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Isomalt Syrup Problems

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I know Isomalt is normally used for pulling but I keep trying to make it as a syrup (like karo) I've been using a ration of 3:1 Isomalt/Water to make the syrups. They turn out great but when they cool they turn white and grainy. Is there any way to keep the syrup clear at room temp?

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Isomalt isn't as hygroscopic as sugar, so it doesn't want to stay in solution. Reference LINK

There are, syrups you can buy Syrup Description I think that the Isomalt used for them is formulated differently. Since Isomalt is made up of two components, tweaking the ratio can affect the performance.

Looks like your product may only make a lovely syrup if kept warm.

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Tips for pulled sugar art using isomalt

In the cooking process, sugar melts and will re-crystallize. “Isomalt won’t do that,” Ruskell says. “It doesn’t absorb humidity like sugar does. Isomalt also takes a beating much more than sugar.”


Example 5

A mixture of 70 g of isomalt (IsoMaltidex 16500, Cargill) and 30 g of water was boiled in a preserving jar on a water bath as described in Example 2 to obtain a clear solution. No crystallization occurred upon cooling, and the isomalt solution remained homogeneous for more than 11 days (experiment still running).

Isomalt Sugar - Pure Isomalt for Chefs & Sugar Artists

Pure Isomalt is Better than a Blend:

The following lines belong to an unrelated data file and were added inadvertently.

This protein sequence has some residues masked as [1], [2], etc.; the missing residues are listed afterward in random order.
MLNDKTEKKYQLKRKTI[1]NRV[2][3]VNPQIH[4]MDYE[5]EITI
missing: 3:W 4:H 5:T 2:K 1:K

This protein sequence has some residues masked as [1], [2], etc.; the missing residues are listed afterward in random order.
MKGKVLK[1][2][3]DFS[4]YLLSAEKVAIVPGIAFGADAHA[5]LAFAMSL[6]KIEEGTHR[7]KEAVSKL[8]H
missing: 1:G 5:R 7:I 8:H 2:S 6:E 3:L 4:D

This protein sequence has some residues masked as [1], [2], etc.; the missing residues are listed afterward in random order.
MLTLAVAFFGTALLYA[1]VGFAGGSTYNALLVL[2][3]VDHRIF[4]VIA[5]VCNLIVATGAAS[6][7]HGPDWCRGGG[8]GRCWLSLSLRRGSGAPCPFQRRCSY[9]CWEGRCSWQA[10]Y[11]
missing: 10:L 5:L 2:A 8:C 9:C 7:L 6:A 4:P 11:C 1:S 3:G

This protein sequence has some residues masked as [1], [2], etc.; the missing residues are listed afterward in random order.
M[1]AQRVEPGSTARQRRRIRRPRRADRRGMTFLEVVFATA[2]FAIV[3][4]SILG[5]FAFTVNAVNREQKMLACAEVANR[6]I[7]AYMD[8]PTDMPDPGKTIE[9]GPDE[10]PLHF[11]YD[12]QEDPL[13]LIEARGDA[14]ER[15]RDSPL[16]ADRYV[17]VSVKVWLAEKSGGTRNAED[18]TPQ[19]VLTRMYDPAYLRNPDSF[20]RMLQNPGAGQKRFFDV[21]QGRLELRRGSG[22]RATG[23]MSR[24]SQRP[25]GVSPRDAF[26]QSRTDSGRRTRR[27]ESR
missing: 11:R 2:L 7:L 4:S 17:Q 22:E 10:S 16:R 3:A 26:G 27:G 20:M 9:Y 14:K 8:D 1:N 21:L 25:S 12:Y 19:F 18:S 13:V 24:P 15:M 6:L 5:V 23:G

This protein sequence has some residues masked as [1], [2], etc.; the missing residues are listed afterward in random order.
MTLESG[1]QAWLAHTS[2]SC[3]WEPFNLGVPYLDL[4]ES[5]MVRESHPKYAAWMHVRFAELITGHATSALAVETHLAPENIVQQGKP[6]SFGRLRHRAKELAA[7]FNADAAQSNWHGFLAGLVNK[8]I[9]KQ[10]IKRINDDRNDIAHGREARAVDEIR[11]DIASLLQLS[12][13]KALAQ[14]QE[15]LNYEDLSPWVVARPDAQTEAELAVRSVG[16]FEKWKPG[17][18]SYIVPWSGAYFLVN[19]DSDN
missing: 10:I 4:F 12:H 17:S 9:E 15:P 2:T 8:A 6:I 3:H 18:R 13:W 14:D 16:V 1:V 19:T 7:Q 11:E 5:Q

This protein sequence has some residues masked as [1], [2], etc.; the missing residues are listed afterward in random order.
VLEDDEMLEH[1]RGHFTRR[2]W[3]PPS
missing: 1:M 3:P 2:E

The large manufacturers of Isomalt make their products for the confectionary, baking and weight loss industries. Many Isomalt products are blended with other polyols in order to create mixtures that work better in large mechanized operations. Many retailers of Isomalt buy and distribute these mixtures assuming that they are selling 100% Isomalt products. A blended Isomalt mixture can yellow prematurely and can also be less resistant to humidity.

The isomalt in your solution crystallized. It shouldn't do that. At least, not according to the first two links above. I'd wager to say that you might have polyol adulterated isomalt on your hands.

Corn syrup and or glucose syrup will help prevent sugar solutions from re-crystallizing, so they might help in this instance as well, although I'm not sure how much it would take. I use polydextrose, a high molecular weight corn syrup, for keeping erythritol from recrystallizing in syrups, but erythritol is incredibly crystallization prone and it takes a lot of polydextrose (about 3:1) to make it work. An adulterated isomalt, depending on what the adulterant is and how much of it there is, should require considerably less crystallization inhibitor.

What do you need an isomalt syrup for?

Edited by scott123 (log)

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